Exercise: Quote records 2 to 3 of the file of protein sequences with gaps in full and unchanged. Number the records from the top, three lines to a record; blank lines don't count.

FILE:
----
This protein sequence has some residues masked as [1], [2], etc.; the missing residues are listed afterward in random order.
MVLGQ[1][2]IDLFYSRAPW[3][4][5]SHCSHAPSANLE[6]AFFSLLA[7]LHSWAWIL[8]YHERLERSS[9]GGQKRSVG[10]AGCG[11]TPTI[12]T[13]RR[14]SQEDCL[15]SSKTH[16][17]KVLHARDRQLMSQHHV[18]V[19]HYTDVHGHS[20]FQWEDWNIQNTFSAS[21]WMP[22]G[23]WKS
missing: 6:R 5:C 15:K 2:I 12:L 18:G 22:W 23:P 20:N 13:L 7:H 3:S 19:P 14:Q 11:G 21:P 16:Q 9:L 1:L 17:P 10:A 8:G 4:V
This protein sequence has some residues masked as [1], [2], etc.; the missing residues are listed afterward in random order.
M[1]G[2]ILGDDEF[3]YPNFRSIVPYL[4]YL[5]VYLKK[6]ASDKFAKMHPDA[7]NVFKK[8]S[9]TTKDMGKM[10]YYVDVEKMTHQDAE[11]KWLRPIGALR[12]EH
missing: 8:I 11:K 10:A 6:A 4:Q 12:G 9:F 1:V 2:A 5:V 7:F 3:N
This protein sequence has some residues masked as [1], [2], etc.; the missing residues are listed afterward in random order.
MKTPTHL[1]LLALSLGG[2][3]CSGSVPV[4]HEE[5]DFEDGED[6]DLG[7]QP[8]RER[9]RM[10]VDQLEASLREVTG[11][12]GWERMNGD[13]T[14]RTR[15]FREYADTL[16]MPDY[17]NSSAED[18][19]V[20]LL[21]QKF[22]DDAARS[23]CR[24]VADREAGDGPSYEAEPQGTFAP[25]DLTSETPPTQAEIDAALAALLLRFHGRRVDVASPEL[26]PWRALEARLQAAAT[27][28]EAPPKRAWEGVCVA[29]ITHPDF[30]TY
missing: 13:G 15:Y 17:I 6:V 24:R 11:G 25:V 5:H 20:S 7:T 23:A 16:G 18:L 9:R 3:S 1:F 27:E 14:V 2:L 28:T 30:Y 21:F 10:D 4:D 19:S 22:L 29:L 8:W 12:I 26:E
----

This protein sequence has some residues masked as [1], [2], etc.; the missing residues are listed afterward in random order.
M[1]G[2]ILGDDEF[3]YPNFRSIVPYL[4]YL[5]VYLKK[6]ASDKFAKMHPDA[7]NVFKK[8]S[9]TTKDMGKM[10]YYVDVEKMTHQDAE[11]KWLRPIGALR[12]EH
missing: 8:I 11:K 10:A 6:A 4:Q 12:G 9:F 1:V 2:A 5:V 7:F 3:N
This protein sequence has some residues masked as [1], [2], etc.; the missing residues are listed afterward in random order.
MKTPTHL[1]LLALSLGG[2][3]CSGSVPV[4]HEE[5]DFEDGED[6]DLG[7]QP[8]RER[9]RM[10]VDQLEASLREVTG[11][12]GWERMNGD[13]T[14]RTR[15]FREYADTL[16]MPDY[17]NSSAED[18][19]V[20]LL[21]QKF[22]DDAARS[23]CR[24]VADREAGDGPSYEAEPQGTFAP[25]DLTSETPPTQAEIDAALAALLLRFHGRRVDVASPEL[26]PWRALEARLQAAAT[27][28]EAPPKRAWEGVCVA[29]ITHPDF[30]TY
missing: 13:G 15:Y 17:I 6:V 24:R 11:G 25:V 5:H 20:S 7:T 23:A 16:G 18:L 9:R 3:S 1:F 27:E 14:V 2:L 28:T 30:Y 21:F 10:D 4:D 19:S 22:L 29:L 8:W 12:I 26:E